Warmer weather means that gardening season is here! What will be in your garden this summer? Will it be plants, flowers, vegetables… or perhaps parasites and protozoa?
Yes, your garden holds the possibility of being a haven for parasites and protozoa, many of which are zoonotic (transmissible to humans). You may be curious as to how these organisms make their way into your garden. Many parasites including roundworms, tapeworms, and hookworms (more common in humid climates) as well as protozoa including toxoplasma are frequently deposited into sandboxes and the soil of gardens or planters by pets and/or wildlife. Not to mention giardia, found in soil and water in many locations (Colorado in particular). Gardeners are often challenged with keeping furry four-legged thieves out of their vegetable gardens, but there is not much that can be done to keep the, often, microscopic organisms out as well. Aside from planting your garden in a completely enclosed greenhouse or similar structure, it is often easier to work on preventing yourself from being susceptible to the unwelcome guests that reside in your garden. Fencing and/or netting off your garden to keep cats, dogs, and wildlife out will certainly help; however, it does not provide a guarantee that your garden will be parasite free. This is where prevention comes into the picture. Covering all scrapes and cuts, wearing gloves and protective clothing, and thoroughly washing hands immediately following garden work can all prevent parasite and protozoan infestations. Vegetables harvested from the garden should also be carefully washed prior to consumption. A vast majority of people contract parasites and protozoa through oral ingestion of infected fecal matter. Special caution should be used when gardening with children as they are more likely to place their hands in or near their mouths. Pregnant women should also be extra cautious as toxoplasma is thought to be introduced into gardens by cats. Toxoplasma can pose fatal threats to an unborn fetus and mothers-to-be should speak to their doctor about the associated risks of gardening during pregnancy. Having pets dewormed and tested for parasites on a consistent basis can also assist in reducing your likelihood of becoming infested.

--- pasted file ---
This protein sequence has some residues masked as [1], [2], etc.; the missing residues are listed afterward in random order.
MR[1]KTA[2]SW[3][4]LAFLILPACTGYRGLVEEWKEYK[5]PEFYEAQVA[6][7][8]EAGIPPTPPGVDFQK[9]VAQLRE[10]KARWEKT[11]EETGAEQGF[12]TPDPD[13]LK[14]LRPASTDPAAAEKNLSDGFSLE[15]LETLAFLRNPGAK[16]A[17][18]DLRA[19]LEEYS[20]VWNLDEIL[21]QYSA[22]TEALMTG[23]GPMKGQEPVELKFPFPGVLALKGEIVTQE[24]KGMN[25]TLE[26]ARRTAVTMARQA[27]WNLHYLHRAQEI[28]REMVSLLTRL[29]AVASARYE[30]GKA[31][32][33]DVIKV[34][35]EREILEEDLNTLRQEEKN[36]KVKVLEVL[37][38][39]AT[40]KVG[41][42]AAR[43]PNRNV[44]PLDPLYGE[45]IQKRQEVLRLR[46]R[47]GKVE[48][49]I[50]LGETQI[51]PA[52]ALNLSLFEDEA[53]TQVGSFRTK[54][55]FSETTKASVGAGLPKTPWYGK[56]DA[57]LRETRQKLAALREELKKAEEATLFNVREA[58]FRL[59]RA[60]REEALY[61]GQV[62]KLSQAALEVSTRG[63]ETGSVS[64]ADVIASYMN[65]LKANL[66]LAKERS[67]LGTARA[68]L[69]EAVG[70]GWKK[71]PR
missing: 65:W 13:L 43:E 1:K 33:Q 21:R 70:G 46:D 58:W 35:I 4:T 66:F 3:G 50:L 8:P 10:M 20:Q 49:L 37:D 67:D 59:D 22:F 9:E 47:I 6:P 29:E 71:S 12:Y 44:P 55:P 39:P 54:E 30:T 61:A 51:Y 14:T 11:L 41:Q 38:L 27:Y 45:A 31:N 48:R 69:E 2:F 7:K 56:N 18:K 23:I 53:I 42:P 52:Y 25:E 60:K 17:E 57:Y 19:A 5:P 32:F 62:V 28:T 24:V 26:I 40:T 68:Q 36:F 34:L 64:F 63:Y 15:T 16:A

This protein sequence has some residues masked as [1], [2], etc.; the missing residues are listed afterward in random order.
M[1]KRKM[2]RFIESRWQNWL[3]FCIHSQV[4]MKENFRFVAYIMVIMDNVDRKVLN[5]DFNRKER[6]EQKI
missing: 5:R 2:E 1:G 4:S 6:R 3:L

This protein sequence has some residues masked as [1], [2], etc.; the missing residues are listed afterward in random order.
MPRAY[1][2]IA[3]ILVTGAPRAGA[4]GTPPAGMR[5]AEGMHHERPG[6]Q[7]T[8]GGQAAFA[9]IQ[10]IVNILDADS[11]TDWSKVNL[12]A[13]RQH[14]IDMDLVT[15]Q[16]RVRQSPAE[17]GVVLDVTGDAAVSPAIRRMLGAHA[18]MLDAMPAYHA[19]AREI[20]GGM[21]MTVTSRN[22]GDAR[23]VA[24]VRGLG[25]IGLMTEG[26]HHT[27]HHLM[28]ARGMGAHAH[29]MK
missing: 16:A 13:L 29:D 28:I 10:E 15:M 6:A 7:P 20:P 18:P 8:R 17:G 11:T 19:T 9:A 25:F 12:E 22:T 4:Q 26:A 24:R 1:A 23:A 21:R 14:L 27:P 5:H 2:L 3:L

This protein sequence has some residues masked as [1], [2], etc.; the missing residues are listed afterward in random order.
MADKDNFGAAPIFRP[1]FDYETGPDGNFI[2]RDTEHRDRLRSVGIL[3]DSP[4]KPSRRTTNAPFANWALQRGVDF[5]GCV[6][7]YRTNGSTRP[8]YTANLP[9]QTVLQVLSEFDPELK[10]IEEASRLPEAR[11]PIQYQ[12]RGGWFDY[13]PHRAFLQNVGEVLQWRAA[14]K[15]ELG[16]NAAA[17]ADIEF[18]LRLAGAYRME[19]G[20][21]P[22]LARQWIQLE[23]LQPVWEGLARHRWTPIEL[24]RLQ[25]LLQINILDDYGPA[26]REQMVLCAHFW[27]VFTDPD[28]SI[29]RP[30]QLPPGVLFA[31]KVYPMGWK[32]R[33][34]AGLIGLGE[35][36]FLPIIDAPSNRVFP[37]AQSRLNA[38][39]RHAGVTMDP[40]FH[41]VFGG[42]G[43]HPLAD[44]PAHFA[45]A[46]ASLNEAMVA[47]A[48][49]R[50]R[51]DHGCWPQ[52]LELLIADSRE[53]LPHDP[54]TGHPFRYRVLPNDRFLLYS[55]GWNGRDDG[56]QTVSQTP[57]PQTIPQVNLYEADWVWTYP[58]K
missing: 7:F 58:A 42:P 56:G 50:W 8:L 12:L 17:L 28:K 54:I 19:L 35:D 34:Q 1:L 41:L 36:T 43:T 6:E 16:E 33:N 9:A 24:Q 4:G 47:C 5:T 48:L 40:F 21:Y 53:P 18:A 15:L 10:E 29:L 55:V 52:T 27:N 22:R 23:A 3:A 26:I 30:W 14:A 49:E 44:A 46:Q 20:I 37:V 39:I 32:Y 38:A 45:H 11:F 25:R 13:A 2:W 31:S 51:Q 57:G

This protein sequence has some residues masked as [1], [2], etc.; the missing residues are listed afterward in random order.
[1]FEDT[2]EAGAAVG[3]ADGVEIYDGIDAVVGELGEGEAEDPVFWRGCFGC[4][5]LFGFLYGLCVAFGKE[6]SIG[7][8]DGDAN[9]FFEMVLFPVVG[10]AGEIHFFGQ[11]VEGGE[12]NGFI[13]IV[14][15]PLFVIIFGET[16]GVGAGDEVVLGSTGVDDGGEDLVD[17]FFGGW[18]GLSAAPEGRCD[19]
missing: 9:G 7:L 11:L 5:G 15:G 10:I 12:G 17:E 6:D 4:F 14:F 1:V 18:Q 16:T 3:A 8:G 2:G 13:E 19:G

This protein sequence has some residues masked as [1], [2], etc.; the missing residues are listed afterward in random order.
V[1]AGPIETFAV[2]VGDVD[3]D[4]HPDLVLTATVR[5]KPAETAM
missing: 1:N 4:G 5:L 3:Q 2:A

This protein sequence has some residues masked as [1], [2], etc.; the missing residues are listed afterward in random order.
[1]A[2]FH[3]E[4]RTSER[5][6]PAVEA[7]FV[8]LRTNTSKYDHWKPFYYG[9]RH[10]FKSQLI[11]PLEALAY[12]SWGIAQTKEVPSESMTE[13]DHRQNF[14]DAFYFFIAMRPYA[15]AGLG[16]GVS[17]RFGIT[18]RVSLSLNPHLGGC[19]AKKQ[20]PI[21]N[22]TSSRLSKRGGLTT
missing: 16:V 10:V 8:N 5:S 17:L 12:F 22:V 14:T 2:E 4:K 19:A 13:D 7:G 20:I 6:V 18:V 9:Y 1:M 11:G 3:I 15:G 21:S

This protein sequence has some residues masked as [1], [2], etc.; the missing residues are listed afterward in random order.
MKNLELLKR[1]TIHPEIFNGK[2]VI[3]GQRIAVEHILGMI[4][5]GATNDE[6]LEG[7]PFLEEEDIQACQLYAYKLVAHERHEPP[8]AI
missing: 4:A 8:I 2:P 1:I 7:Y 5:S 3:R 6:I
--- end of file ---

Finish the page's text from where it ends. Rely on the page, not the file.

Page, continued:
Ask us at Animal Central for more information on parasites and gardening or visit: http://davesgarden.com/guides/articles/view/2365/
Dr. George Stroberg, DVM and Staff